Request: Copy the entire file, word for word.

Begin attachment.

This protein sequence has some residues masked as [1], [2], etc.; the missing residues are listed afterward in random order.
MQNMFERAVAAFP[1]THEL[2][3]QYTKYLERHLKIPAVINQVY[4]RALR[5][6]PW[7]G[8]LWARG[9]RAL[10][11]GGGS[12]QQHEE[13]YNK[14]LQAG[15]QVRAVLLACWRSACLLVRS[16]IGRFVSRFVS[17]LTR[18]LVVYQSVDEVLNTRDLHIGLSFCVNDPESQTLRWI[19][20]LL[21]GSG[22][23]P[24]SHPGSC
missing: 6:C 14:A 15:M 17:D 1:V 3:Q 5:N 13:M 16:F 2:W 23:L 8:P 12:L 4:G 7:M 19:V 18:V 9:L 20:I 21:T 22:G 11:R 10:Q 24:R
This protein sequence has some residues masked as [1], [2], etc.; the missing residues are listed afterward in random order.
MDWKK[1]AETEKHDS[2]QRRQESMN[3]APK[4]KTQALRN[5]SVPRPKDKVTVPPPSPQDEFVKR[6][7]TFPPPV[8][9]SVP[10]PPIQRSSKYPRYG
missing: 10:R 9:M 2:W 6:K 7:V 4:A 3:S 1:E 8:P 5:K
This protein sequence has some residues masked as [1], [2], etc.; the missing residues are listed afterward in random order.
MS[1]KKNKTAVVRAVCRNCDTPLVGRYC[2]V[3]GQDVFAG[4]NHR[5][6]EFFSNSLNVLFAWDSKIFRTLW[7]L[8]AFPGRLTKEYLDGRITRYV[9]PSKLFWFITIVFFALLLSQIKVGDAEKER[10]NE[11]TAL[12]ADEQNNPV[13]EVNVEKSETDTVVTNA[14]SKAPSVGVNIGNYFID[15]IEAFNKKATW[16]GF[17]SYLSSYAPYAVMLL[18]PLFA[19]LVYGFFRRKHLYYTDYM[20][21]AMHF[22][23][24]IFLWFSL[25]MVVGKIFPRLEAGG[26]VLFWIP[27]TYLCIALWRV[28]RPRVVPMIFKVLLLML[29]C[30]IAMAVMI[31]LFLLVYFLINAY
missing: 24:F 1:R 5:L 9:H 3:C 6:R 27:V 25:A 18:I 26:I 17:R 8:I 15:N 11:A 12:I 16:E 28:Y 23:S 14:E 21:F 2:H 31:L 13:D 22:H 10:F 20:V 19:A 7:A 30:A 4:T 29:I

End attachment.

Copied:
This protein sequence has some residues masked as [1], [2], etc.; the missing residues are listed afterward in random order.
MQNMFERAVAAFP[1]THEL[2][3]QYTKYLERHLKIPAVINQVY[4]RALR[5][6]PW[7]G[8]LWARG[9]RAL[10][11]GGGS[12]QQHEE[13]YNK[14]LQAG[15]QVRAVLLACWRSACLLVRS[16]IGRFVSRFVS[17]LTR[18]LVVYQSVDEVLNTRDLHIGLSFCVNDPESQTLRWI[19][20]LL[21]GSG[22][23]P[24]SHPGSC
missing: 6:C 14:A 15:M 17:D 1:V 3:Q 5:N 13:M 16:F 2:W 23:L 8:P 12:L 4:G 7:M 19:V 18:V 9:L 20:I 21:T 22:G 11:R 10:Q 24:R
This protein sequence has some residues masked as [1], [2], etc.; the missing residues are listed afterward in random order.
MDWKK[1]AETEKHDS[2]QRRQESMN[3]APK[4]KTQALRN[5]SVPRPKDKVTVPPPSPQDEFVKR[6][7]TFPPPV[8][9]SVP[10]PPIQRSSKYPRYG
missing: 10:R 9:M 2:W 6:K 7:V 4:A 3:S 1:E 8:P 5:K
This protein sequence has some residues masked as [1], [2], etc.; the missing residues are listed afterward in random order.
MS[1]KKNKTAVVRAVCRNCDTPLVGRYC[2]V[3]GQDVFAG[4]NHR[5][6]EFFSNSLNVLFAWDSKIFRTLW[7]L[8]AFPGRLTKEYLDGRITRYV[9]PSKLFWFITIVFFALLLSQIKVGDAEKER[10]NE[11]TAL[12]ADEQNNPV[13]EVNVEKSETDTVVTNA[14]SKAPSVGVNIGNYFID[15]IEAFNKKATW[16]GF[17]SYLSSYAPYAVMLL[18]PLFA[19]LVYGFFRRKHLYYTDYM[20][21]AMHF[22][23][24]IFLWFSL[25]MVVGKIFPRLEAGG[26]VLFWIP[27]TYLCIALWRV[28]RPRVVPMIFKVLLLML[29]C[30]IAMAVMI[31]LFLLVYFLINAY
missing: 24:F 1:R 5:L 9:H 3:C 6:R 27:V 25:A 18:I 26:I 17:R 8:I 15:N 11:A 12:I 16:E 28:Y 23:S 14:E 21:F 2:H 31:L 13:D 22:H 10:F 20:V 19:A 7:A 30:A 4:T 29:I